2km (1 hour)
Map OS Explorer 332
Parking Free for English Heritage Members
I wanted Ice Cream,
so in a bid to visit the 📌Morwick Dairy that I discovered on TikTok of all places we turned it into a double whammy visit – ticking off one of our walks in the process. This time around – Warkworth Castle.
We needed a short walk for Rachael,
It just so happens that Warkworth Castle is one of the shortest routes in our guidebook! This meant spurred on by a cup of tea, Rachael could carry the 3lbs+ of baby around without too many stops.
We pulled up to the Warkwork Castle car park and took full advantage of our English Heritage memberships by having a good nosey about the grounds before we headed out.
The castle itself was closed due to remaining COVID safety measures which means we will have to visit again – which is enough excuse for more ice cream, so I’m not complaining.
The site contains various ruins that remain enough intact to visualise the layout that people hundreds of years ago would have used to prepare food, look after livestock and worship.
As we completed the tour, we grabbed hot drinks from the overpriced on-site shop. Incidentally staffed by the absolute loveliest people you’d ever meet, which made the prices sting a little less.
Headed down a small decline around the Western edge of the castle, a gravel path snakes around the perimeter until you hit a fork in the road.
Heading straight on would have taken us to the quaint town centre. Instead, the guide directs you down a huge winding hilltop the river edge. I commented to Rachael that whilst all the downhill is easy, we would need to ascend in equal measure at some point to her displeasure.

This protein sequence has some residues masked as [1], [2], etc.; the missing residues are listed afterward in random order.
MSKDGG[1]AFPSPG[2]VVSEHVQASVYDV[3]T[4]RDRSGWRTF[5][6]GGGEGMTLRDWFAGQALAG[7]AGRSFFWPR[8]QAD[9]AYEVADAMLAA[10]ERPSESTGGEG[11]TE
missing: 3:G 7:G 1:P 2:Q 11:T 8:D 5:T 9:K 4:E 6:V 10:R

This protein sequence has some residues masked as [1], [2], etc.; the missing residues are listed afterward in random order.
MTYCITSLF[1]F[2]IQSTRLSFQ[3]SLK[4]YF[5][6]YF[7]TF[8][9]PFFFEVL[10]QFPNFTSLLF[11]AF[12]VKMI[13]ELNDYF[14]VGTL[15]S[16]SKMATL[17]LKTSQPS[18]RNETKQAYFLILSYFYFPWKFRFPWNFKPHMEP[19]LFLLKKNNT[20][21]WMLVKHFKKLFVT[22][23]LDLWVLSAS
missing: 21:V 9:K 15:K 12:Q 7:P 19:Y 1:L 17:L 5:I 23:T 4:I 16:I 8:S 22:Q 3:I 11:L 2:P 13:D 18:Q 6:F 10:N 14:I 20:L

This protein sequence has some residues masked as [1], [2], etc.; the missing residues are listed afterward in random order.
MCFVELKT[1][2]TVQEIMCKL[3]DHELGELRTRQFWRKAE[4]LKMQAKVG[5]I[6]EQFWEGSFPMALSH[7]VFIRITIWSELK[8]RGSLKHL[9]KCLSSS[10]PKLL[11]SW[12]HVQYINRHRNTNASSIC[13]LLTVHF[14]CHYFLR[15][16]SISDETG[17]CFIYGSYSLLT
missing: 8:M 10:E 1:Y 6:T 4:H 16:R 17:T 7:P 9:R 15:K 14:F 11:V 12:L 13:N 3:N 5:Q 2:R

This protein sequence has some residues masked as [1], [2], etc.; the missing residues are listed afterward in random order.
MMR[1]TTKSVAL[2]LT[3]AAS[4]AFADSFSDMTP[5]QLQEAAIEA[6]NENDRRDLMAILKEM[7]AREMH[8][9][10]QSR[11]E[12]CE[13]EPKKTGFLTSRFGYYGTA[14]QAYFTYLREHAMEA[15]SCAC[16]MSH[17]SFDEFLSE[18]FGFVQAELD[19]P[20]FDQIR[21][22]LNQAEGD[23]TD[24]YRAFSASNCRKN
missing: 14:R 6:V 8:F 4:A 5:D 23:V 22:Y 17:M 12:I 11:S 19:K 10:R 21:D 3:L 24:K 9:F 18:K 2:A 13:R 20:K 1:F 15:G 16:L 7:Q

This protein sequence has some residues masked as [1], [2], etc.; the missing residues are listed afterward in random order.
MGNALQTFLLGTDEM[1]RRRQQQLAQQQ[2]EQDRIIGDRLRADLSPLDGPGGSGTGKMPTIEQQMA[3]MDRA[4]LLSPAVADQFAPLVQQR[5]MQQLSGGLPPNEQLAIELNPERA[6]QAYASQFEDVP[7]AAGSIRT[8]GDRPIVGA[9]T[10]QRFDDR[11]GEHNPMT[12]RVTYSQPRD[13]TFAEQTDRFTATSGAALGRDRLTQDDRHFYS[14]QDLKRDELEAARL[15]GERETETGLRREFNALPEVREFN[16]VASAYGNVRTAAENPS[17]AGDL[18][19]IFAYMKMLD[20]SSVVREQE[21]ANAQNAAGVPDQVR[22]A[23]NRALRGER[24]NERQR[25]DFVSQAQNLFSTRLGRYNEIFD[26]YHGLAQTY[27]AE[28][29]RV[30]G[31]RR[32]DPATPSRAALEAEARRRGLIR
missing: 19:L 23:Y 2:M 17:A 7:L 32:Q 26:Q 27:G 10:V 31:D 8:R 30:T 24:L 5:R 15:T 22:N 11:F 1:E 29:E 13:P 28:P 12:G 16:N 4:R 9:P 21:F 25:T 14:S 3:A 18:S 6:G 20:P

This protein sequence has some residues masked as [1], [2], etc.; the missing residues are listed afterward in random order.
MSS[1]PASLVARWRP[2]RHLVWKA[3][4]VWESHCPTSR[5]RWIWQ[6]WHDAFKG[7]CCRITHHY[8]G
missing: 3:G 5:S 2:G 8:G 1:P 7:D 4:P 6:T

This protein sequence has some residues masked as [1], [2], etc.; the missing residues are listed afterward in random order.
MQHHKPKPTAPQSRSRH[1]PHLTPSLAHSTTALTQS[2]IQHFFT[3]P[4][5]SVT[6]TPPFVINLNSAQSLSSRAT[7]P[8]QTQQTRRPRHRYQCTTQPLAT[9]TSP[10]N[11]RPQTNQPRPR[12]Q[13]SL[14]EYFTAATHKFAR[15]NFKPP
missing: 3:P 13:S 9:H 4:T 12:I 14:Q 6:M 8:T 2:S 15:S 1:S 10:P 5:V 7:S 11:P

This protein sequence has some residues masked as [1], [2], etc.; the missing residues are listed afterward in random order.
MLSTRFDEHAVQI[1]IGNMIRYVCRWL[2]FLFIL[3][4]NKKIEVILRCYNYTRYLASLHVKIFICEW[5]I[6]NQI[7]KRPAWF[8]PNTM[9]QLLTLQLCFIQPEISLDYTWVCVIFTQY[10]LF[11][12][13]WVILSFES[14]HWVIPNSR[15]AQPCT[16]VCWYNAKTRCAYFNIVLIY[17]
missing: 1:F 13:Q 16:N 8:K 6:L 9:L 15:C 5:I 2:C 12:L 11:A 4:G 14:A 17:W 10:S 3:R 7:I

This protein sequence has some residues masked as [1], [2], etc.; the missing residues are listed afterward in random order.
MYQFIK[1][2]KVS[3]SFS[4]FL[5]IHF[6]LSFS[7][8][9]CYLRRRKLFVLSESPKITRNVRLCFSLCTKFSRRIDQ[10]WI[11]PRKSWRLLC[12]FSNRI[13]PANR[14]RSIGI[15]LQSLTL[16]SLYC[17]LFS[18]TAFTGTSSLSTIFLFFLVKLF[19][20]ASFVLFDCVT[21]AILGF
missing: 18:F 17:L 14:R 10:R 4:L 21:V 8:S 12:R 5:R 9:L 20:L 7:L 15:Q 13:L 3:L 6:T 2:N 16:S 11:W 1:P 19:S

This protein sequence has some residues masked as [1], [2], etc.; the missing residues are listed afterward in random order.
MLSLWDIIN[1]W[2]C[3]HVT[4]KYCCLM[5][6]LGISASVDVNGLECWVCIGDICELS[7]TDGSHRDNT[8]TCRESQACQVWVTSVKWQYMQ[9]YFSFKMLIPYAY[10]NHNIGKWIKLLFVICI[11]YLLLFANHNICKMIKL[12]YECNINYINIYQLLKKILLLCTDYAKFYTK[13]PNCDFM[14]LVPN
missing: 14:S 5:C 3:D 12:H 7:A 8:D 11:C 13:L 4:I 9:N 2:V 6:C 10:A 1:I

Guided by a helpful signpost – our direction of travel to the Hermitage was set.
The riverside portion of the walk is incredibly easygoing and serene. A perfect place to gather your thoughts and suck in some fresh air.
Whilst headed down the path, I googled on my phone to see some more details about the Hermitage to find that on Sundays (May 1st is a Saturday…) some boats that can ferry you across the small expanse of water- Just one more valid reason to return and grab an ice cream on the way!
We passed a couple of benches placed in remembrance of loved ones. As Rachael was feeling fine, we skipped them both and pressed on to the Hermitage.
Close to the Hermitage is a lovely looking farm which was more interesting to look at than the Hermitage itself. After taking a short breather here we know the hill and aforementioned ascent awaited us on the final leg of the walk.
Once atop the hill, it was a short rounded track across some fields to return to the car park. A short but sweet ramble during a gloriously sunny day taking in the beautiful Warkworth scenery and probably our last before baby arrives.
One of the shortest walks in the guide book was just over 2km at Plessey Woods – perfect for the heavily pregnant wife.
With what may just have been the final sunshine of 2020, a hike to the famed Sycamore Gap was in order.
Making an afternoon of it on the short walk along the abandoned Old Rothbury Railway.
Stonehenge was somewhere I’d wanted to visit for the longest time. So, despite the torrential rain, we decided to pay a visit.
In the afternoon, determined to continue extracting value out of our new English Heritage memberships we headed to Carisbrooke Castle in the middle of the Isle of Wight.
Entry to Osborne House gives you access to the full grounds and a section of the ground floor of the house.